HALIFAX – People marched to the office of Dalhousie University’s president Friday to demand the school expel dentistry students accused of posting misogynistic messages online about their female peers.
The group of about 200 gathered in front of the dentistry school in Halifax to read speeches panning the university’s response to comments posted on Facebook about female students in the faculty.
Jordan Roberts, who helped organize the protest, said Dalhousie University should have expelled the male students who were members of the Facebook group where the comments were posted, rather than opt for a restorative justice process.
“I think it’s appalling that Dalhousie would still give accreditation to these male students when they have said the kinds of things they would do with that kind of power,” she said.
“I think expulsion is the answer.”
The school is coming under increasing scrutiny and criticism after announcing Wednesday that it had launched the process as a means of dealing with the sexist postings.
University president Richard Florizone said in an emotional news conference at the time that some of the women have chosen the restorative justice process, which is an informal and confidential resolution procedure that includes the parties involved.
He said the 13 men who were members of the Facebook group are fourth-year dentistry students and will participate, adding that some have expressed regret in correspondence to him.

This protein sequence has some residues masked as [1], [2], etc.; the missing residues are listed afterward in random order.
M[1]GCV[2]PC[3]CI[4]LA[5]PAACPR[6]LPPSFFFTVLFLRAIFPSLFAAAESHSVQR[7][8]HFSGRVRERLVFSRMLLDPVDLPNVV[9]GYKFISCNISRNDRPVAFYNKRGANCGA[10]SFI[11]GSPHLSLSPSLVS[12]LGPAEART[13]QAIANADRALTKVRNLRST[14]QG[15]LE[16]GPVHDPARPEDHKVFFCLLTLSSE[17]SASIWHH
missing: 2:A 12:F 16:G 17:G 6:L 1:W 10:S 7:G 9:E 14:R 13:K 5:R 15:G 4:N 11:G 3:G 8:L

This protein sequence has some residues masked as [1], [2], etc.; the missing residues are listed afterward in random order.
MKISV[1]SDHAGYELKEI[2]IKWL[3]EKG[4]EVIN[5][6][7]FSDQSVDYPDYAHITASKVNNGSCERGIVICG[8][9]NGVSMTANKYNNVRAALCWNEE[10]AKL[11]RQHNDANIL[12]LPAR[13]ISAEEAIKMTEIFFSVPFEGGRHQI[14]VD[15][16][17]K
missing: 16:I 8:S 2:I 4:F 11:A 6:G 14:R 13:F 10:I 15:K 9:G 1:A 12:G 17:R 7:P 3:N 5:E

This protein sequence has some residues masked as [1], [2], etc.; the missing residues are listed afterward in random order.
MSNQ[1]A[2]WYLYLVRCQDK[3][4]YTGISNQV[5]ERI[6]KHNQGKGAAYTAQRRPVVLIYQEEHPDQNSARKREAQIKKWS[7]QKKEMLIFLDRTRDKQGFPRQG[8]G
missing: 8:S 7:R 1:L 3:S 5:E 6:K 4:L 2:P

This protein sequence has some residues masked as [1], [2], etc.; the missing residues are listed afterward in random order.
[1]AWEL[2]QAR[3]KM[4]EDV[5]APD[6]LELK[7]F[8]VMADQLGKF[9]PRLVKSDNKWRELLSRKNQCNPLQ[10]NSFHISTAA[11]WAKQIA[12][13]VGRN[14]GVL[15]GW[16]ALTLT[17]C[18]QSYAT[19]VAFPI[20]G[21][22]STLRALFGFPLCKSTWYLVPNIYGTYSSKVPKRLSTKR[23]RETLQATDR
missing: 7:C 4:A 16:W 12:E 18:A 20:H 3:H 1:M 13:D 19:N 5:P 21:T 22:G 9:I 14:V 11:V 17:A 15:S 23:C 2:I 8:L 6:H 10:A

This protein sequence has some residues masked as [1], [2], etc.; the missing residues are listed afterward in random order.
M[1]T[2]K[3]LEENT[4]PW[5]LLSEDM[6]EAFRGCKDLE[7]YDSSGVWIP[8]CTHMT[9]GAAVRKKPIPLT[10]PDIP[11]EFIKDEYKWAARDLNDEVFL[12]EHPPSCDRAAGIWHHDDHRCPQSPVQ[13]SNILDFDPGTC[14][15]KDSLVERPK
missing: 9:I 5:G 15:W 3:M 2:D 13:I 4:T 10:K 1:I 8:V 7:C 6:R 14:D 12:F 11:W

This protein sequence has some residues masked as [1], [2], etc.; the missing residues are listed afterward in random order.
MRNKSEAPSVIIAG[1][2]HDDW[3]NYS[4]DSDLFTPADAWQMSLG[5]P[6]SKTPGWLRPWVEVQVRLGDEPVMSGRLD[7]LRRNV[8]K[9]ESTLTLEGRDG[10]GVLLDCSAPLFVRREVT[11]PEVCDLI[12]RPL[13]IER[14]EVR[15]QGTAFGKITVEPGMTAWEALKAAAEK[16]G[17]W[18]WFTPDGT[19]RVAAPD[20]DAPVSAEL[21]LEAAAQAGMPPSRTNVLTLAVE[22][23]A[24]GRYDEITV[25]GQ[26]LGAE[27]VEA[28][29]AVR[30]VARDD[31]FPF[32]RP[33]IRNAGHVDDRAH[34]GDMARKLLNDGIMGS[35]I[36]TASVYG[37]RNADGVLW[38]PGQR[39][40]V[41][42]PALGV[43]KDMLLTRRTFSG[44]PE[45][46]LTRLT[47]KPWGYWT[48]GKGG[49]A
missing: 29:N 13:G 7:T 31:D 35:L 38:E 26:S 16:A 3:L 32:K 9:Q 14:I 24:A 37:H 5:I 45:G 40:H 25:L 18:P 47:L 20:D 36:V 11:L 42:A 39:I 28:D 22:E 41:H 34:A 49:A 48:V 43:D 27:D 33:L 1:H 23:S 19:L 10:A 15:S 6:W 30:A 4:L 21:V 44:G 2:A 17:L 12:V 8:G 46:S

Florizone said the process is intended to explore the impacts of the comments and address accountability, adding that its outcome may be made public depending on the wishes of those involved.
But he said not all of the women affected have said they will participate in the process and it’s still possible one or more could launch a formal complaint procedure that could go to the university senate disciplinary committee.
Some are questioning whether Dalhousie University is using the most suitable process for this type of offence.
Wayne MacKay, a law professor at the university and expert on cyberbullying, said the school needs to pay close attention to whether the parties involved are satisfied with the process while avoiding re-victimizing the women.
MacKay said he supports restorative justice in some cases, but there have been instances in the United States where it has not satisfied complainants.
“It does give them a lot of control … in terms of how they handle the process, but with that control comes a lot of pressure and in some ways the potential for revictimization,” he said.
“The message has to be clearly sent that this is taken seriously that this kind of conduct is not acceptable and will not be tolerated and whatever process they’re using, that message has to be out there.”
Adsum House, a Halifax homeless shelter for women and children, said restorative justice does not go far enough in sending the message that there is no tolerance for misogyny and sexism.
“Anything less than expulsion is reprehensible,” it said in a statement.
Some faculty members also issued a statement Friday asking for a third-party investigation into the matter.
A spokesman for Dalhousie did not respond to a request for an interview Friday.
According to the CBC, members of the Class of DDS Gentleman page on Facebook voted on which woman they’d like to have “hate” sex with and joked about using chloroform on women.
In another post, a woman is shown in a bikini with a caption that says, “Bang until stress is relieved or unconscious (girl).”
The page has since been taken down.
Florizone said if the people involved in the restorative justice process don’t participate in good faith, a more formal complaint process will go ahead involving an investigator that could be referred to the university senate disciplinary committee.
In the university’s students’ code of conduct, penalties for violating set behavioural expectations range from a warning to a suspension or expulsion.
The university has postponed fourth-year dentistry school exams until January.